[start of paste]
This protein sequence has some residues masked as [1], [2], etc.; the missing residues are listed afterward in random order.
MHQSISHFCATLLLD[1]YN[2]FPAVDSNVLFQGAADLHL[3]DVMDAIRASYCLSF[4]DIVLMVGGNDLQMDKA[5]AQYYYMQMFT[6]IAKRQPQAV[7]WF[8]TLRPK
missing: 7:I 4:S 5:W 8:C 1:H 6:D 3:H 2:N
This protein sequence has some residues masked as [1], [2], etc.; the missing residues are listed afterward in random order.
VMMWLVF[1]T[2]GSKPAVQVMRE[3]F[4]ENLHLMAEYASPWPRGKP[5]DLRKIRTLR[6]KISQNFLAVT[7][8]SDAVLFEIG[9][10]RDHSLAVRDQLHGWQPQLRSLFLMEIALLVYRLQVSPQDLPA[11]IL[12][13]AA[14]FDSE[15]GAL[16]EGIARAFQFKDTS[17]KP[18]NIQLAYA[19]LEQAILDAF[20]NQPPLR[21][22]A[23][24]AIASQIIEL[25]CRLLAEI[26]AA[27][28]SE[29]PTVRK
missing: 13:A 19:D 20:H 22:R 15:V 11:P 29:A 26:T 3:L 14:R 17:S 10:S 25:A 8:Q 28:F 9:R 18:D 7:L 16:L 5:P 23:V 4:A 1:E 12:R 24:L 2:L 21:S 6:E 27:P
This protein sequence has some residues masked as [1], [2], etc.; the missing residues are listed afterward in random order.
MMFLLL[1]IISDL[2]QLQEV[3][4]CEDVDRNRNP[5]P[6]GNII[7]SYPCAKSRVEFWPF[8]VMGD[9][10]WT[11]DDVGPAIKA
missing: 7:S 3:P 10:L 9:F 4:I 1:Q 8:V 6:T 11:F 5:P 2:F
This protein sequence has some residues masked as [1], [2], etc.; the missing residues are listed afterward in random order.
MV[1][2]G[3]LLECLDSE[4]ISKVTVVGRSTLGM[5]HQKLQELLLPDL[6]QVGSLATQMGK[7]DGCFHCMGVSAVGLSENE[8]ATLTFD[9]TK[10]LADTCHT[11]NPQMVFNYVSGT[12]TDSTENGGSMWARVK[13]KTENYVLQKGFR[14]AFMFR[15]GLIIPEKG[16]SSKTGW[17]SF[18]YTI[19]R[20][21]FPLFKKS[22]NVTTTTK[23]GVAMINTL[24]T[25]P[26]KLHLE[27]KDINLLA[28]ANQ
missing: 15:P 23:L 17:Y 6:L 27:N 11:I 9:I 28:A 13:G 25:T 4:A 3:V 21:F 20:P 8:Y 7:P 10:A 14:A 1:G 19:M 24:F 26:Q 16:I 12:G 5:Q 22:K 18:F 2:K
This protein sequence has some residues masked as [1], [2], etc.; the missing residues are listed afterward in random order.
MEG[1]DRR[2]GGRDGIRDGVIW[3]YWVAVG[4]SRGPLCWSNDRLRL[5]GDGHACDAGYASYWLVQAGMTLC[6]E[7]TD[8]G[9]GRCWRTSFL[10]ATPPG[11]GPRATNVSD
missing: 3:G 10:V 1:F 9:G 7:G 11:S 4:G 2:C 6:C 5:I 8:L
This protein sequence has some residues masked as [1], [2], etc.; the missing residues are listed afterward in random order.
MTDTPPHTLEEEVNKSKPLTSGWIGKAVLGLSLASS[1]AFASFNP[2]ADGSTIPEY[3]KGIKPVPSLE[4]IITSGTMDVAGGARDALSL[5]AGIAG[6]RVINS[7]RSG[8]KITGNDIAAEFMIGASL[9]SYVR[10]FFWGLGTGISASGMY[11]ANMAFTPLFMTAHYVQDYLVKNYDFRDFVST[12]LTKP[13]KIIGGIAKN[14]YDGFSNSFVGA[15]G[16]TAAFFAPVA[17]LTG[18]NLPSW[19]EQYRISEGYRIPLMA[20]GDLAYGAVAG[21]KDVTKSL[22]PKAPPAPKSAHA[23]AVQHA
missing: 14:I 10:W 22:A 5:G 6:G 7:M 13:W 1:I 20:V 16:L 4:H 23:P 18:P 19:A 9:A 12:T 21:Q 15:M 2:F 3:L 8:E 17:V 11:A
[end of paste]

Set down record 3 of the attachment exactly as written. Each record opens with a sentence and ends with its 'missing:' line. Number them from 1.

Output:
This protein sequence has some residues masked as [1], [2], etc.; the missing residues are listed afterward in random order.
MMFLLL[1]IISDL[2]QLQEV[3][4]CEDVDRNRNP[5]P[6]GNII[7]SYPCAKSRVEFWPF[8]VMGD[9][10]WT[11]DDVGPAIKA
missing: 7:S 3:P 10:L 9:F 4:I 1:Q 8:V 6:T 11:F 5:P 2:F